Tuberculosis (TB) is caused by the human pathogen Mycobacterium tuberculosis (Mtb). According to the World Health Organization (WHO), 10 million new TB cases are reported worldwide annually and 1.7 million people died in 2016 from TB infection. The emergence of resistant Mtb strains to one or more first-line anti-TB agents, as well as the fatal synergistic action of TB with AIDS, has prompted the development and marketing authorization of new drugs for TB.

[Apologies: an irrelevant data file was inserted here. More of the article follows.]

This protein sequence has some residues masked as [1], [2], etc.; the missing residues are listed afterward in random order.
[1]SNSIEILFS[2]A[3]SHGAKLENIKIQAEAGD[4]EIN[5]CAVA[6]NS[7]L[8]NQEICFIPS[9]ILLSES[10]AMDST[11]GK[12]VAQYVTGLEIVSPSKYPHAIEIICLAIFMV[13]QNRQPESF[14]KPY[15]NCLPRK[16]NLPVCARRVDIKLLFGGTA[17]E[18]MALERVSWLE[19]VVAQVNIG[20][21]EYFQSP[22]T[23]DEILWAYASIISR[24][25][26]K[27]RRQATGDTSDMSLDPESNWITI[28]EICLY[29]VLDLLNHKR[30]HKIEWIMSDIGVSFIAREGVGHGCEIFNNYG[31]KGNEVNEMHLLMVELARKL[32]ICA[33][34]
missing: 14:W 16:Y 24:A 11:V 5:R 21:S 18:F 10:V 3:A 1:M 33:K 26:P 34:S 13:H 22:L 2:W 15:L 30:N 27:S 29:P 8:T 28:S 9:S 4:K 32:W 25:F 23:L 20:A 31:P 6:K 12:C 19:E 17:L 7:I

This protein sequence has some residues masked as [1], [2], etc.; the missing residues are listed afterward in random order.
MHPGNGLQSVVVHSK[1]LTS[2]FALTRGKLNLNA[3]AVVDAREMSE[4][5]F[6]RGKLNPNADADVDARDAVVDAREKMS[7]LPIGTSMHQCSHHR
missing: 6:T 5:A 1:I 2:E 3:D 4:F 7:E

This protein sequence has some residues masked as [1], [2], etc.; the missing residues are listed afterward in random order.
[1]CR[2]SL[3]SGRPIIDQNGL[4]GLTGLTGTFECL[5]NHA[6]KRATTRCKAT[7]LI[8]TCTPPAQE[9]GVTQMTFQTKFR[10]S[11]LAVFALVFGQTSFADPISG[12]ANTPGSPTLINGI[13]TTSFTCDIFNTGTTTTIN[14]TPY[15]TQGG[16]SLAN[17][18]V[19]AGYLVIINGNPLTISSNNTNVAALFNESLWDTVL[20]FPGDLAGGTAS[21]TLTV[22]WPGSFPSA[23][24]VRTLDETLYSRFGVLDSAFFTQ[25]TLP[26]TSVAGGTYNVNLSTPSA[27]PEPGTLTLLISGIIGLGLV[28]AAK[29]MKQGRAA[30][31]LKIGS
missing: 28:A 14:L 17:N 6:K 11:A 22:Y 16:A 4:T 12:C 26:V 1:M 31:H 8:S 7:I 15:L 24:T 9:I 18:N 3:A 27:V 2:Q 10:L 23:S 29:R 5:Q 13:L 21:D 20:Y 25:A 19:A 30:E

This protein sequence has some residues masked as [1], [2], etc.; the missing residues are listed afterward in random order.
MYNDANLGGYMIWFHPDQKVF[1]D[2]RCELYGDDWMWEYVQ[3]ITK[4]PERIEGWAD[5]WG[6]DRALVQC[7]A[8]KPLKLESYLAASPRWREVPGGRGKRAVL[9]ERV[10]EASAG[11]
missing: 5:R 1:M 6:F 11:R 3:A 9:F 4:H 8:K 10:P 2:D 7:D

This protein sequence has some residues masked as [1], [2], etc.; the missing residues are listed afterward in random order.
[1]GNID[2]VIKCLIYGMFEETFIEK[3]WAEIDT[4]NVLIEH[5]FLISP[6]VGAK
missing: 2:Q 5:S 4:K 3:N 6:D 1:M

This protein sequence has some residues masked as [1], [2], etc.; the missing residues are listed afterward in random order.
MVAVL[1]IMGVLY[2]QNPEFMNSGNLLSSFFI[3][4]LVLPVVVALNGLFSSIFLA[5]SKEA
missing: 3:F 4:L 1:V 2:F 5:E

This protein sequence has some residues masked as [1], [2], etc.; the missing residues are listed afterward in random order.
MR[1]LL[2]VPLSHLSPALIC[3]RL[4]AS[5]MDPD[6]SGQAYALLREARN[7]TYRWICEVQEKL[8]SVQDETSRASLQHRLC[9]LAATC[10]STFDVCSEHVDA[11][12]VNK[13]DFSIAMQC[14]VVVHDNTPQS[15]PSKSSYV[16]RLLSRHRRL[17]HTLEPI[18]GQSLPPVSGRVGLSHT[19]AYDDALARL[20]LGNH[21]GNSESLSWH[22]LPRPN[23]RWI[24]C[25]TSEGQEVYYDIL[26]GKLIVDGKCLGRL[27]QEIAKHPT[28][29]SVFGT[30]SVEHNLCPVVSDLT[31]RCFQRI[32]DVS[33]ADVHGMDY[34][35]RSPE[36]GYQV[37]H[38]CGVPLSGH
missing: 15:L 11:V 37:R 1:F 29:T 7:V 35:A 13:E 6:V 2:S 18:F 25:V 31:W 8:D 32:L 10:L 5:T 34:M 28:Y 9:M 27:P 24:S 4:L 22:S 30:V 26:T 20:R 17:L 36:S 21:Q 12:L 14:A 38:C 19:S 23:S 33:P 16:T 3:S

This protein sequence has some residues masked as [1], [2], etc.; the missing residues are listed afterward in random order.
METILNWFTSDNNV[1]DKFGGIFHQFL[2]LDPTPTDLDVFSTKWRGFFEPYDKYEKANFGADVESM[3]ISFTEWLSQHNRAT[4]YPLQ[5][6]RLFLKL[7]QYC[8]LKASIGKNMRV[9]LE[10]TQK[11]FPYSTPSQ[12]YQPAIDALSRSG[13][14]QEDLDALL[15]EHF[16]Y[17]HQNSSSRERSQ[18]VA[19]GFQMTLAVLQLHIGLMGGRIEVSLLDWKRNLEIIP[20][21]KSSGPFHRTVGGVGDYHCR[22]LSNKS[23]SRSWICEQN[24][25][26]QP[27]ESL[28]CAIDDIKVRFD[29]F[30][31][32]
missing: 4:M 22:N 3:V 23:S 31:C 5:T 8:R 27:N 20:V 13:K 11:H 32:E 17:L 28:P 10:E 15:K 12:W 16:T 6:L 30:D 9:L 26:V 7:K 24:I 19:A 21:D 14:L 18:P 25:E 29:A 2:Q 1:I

Genome mapping of Mtb revealed that the genome contains genes encoding for a high number of cytochrome P450 enzymes (CYPs or P450s) that are involved in very specific and physiologically relevant pathways for the bacteria. Therefore, cytochrome P450 enzymes are investigated as targets for novel therapeutic agents. Sandra Ortega Ugalde and her AIMMS colleagues identified the reaction catalyzed by one of these CYPs, CYP130A1, shedding light into its physiological role. Furthermore, catalytic activity of mycobacterial CYPs is dependent on electron transfer from a NAD (P)H-ferredoxin-reductase and a ferredoxin. Ortega and her colleagues have improved the basic understanding of the selectivity, biochemical properties, and function of the iron-sulfur cluster-containing ferredoxin proteins in Mtb essential for the reconstitution of the cognate CYP catalytic system to aid in the development of new antibiotics. Finally, they are also conducting collaborative studies to synthetize specific and potent inhibitors for some of these essential CYPs, aiming for a synergistic effect with the available anti-TB drugs and avoiding off-target toxicities by interaction with human CYPs.